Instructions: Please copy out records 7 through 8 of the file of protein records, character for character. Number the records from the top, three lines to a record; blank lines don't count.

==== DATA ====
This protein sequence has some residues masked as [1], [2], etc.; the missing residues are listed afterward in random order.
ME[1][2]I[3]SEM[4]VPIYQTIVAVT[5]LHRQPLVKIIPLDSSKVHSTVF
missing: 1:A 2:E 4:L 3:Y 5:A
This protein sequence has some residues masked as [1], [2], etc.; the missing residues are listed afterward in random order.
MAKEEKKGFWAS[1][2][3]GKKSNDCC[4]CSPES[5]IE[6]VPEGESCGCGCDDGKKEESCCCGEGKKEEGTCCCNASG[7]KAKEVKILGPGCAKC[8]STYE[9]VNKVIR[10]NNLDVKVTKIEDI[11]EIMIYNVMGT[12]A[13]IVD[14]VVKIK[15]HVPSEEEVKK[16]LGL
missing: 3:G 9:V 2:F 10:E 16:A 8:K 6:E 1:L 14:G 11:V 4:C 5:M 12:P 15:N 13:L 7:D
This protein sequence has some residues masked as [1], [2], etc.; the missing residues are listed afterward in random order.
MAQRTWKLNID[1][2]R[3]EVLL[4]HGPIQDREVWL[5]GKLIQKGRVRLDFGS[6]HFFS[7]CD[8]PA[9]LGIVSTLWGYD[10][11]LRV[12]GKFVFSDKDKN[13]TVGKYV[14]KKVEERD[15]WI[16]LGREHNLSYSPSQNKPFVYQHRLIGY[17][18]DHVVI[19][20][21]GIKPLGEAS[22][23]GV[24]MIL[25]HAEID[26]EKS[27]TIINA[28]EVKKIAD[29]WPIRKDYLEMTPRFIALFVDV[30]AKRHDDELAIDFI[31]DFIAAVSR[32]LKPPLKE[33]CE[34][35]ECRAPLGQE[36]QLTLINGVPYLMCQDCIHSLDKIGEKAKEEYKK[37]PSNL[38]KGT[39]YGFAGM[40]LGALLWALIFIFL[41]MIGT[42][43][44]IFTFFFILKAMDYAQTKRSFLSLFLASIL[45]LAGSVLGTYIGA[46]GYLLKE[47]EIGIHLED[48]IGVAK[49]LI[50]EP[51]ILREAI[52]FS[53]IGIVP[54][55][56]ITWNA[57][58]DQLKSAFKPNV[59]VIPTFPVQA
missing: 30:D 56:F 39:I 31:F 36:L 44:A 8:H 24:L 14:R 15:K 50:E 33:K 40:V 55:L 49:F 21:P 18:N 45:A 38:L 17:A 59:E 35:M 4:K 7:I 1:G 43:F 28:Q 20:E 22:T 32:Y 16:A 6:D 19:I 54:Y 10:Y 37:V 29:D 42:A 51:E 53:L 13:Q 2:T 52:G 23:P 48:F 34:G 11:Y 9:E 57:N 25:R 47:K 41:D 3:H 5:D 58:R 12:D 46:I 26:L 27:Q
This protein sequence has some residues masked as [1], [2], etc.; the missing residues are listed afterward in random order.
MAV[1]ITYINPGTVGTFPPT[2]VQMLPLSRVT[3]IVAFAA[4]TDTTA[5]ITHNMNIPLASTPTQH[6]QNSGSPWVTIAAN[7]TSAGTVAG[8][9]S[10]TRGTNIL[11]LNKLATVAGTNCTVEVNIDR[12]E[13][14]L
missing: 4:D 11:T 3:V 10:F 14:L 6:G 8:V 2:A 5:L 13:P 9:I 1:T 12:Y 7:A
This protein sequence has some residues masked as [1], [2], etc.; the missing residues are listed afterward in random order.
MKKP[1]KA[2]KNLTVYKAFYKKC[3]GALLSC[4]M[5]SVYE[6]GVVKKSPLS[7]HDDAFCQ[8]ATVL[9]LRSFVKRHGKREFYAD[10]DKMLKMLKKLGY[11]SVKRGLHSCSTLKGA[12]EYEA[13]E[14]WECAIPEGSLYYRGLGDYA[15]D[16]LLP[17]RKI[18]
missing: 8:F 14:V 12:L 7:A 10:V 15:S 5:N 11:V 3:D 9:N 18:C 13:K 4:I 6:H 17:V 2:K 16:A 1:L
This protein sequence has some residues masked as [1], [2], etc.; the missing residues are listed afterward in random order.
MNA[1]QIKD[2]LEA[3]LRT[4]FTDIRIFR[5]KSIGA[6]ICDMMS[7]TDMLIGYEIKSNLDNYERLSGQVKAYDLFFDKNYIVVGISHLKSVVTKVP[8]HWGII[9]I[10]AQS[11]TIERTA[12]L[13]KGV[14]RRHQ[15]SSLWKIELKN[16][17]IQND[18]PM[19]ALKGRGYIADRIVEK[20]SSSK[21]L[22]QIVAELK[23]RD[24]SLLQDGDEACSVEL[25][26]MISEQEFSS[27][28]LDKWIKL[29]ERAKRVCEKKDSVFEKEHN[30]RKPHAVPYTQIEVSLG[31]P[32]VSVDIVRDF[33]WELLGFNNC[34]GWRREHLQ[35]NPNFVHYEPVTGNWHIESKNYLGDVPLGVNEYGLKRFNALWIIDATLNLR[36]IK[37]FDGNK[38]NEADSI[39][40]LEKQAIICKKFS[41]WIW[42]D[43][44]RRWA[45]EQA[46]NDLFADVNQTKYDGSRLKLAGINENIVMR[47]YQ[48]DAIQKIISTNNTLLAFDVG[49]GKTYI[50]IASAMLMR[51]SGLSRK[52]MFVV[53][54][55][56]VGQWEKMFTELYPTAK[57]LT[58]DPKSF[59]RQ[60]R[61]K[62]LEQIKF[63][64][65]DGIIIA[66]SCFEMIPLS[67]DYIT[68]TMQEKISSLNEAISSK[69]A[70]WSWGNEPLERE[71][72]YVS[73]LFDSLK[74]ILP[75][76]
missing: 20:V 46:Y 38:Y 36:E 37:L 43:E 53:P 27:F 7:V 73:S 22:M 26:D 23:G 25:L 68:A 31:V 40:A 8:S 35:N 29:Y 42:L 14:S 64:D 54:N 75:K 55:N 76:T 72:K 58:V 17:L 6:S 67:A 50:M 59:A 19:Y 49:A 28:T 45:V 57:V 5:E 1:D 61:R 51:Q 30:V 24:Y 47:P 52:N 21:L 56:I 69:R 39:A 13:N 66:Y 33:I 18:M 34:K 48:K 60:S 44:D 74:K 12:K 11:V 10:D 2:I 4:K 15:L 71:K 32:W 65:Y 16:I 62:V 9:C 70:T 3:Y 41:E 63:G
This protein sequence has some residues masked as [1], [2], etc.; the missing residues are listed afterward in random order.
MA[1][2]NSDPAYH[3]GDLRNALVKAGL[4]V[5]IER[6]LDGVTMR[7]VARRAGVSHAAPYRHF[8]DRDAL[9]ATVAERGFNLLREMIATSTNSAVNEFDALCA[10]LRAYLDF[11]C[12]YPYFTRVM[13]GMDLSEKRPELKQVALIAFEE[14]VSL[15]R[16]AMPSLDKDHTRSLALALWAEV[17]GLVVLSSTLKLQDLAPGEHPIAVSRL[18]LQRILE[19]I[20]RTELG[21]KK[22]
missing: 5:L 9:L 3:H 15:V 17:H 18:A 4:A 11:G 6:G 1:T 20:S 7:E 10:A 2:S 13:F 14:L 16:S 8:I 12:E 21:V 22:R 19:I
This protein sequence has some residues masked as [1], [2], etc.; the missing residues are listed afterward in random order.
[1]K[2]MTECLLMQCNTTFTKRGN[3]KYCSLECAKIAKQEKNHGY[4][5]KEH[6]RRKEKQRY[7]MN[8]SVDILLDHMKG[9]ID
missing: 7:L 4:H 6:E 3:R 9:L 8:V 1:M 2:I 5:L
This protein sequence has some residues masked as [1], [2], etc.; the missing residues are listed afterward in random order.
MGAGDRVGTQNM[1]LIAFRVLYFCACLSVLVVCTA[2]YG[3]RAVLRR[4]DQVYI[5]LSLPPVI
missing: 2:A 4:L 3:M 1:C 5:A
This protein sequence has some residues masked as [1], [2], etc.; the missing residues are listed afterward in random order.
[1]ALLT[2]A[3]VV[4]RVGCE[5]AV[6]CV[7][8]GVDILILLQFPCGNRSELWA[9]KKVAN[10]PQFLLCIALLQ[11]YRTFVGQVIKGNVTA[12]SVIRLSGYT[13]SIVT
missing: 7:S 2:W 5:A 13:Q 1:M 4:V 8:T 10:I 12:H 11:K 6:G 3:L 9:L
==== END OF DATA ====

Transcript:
This protein sequence has some residues masked as [1], [2], etc.; the missing residues are listed afterward in random order.
MA[1][2]NSDPAYH[3]GDLRNALVKAGL[4]V[5]IER[6]LDGVTMR[7]VARRAGVSHAAPYRHF[8]DRDAL[9]ATVAERGFNLLREMIATSTNSAVNEFDALCA[10]LRAYLDF[11]C[12]YPYFTRVM[13]GMDLSEKRPELKQVALIAFEE[14]VSL[15]R[16]AMPSLDKDHTRSLALALWAEV[17]GLVVLSSTLKLQDLAPGEHPIAVSRL[18]LQRILE[19]I[20]RTELG[21]KK[22]
missing: 5:L 9:L 3:H 15:V 17:H 18:A 4:A 11:G 6:G 1:T 20:S 7:E 10:A 2:S 13:F 14:L 16:S 8:I 12:E 21:V 22:R 19:I
This protein sequence has some residues masked as [1], [2], etc.; the missing residues are listed afterward in random order.
[1]K[2]MTECLLMQCNTTFTKRGN[3]KYCSLECAKIAKQEKNHGY[4][5]KEH[6]RRKEKQRY[7]MN[8]SVDILLDHMKG[9]ID
missing: 7:L 4:H 6:E 3:R 9:L 8:V 1:M 2:I 5:L